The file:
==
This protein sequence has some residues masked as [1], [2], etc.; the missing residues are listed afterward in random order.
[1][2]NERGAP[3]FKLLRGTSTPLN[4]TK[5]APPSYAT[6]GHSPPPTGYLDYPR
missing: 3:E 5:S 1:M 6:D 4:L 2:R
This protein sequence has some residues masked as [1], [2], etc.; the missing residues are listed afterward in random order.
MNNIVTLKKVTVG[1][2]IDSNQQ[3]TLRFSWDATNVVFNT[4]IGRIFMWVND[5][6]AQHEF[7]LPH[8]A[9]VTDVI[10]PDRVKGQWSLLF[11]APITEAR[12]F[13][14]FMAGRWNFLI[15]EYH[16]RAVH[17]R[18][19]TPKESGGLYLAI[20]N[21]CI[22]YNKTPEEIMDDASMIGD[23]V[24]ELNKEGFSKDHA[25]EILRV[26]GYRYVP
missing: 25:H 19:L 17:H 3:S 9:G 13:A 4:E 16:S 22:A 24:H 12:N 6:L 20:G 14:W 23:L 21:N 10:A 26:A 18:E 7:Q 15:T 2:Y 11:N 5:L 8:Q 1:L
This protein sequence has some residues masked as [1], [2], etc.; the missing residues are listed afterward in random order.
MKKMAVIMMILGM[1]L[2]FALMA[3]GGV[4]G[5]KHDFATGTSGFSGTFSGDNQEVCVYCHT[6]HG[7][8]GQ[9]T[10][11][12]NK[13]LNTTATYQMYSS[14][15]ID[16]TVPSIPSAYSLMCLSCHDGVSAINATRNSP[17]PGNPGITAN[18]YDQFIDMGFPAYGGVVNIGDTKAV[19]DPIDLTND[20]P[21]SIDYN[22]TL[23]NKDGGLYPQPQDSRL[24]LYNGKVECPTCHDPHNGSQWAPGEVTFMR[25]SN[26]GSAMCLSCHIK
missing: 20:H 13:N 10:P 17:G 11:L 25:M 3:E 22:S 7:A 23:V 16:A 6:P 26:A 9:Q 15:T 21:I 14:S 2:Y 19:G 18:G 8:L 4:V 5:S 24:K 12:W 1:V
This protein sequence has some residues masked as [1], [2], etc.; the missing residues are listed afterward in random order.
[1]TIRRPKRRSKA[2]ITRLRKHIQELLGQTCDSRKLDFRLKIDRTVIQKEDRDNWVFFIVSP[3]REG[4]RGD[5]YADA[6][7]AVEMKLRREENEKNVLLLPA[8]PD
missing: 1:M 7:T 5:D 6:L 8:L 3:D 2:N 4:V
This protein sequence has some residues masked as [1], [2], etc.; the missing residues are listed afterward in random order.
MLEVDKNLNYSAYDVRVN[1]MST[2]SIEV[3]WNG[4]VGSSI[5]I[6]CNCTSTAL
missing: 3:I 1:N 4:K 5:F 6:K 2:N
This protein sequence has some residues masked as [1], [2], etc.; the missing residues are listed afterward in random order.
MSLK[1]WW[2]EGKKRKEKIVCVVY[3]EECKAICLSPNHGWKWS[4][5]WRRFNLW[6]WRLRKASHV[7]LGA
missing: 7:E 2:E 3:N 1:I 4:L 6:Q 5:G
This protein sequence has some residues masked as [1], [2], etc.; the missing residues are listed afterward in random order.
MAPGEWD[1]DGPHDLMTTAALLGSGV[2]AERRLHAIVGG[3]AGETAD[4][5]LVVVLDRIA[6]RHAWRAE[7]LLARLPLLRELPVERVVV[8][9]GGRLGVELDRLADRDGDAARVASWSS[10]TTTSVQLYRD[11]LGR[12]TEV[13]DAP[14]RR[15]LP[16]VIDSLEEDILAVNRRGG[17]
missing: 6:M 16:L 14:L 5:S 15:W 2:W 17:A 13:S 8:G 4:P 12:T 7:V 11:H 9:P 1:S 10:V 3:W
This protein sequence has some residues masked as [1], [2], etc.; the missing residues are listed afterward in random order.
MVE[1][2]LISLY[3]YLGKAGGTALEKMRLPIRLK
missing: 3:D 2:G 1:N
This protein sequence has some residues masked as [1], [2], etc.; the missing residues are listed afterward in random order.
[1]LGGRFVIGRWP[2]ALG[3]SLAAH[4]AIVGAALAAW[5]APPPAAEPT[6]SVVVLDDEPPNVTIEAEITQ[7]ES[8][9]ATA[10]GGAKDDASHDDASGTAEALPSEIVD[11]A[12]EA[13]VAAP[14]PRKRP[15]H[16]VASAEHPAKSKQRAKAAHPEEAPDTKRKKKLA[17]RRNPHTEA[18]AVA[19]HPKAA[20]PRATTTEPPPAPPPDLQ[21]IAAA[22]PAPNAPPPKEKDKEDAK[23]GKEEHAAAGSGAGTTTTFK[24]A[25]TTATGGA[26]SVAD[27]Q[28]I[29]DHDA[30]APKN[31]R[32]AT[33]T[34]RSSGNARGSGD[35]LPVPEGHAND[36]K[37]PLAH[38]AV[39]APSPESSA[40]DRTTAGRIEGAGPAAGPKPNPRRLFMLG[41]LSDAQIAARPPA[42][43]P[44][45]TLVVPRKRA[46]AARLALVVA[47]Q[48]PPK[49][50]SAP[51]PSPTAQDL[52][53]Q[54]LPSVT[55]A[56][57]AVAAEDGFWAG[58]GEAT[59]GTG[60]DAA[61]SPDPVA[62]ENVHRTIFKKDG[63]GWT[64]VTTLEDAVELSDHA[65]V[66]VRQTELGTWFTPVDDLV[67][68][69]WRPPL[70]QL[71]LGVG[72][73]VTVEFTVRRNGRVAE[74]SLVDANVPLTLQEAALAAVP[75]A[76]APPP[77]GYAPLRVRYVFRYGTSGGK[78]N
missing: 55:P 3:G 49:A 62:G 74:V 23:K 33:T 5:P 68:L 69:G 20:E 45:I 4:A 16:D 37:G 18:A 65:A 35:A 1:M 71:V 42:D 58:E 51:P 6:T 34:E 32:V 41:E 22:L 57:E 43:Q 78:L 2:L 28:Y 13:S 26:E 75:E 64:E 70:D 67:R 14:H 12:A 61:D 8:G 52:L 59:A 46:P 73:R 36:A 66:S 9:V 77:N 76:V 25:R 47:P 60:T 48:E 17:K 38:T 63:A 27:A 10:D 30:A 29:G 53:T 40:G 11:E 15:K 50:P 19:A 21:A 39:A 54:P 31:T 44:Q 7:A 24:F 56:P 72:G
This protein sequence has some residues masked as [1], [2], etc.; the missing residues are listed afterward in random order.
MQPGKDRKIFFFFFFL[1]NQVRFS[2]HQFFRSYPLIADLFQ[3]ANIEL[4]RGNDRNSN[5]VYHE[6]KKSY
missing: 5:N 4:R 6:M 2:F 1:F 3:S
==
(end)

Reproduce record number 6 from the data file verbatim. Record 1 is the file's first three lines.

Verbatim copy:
This protein sequence has some residues masked as [1], [2], etc.; the missing residues are listed afterward in random order.
MSLK[1]WW[2]EGKKRKEKIVCVVY[3]EECKAICLSPNHGWKWS[4][5]WRRFNLW[6]WRLRKASHV[7]LGA
missing: 7:E 2:E 3:N 1:I 4:L 6:Q 5:G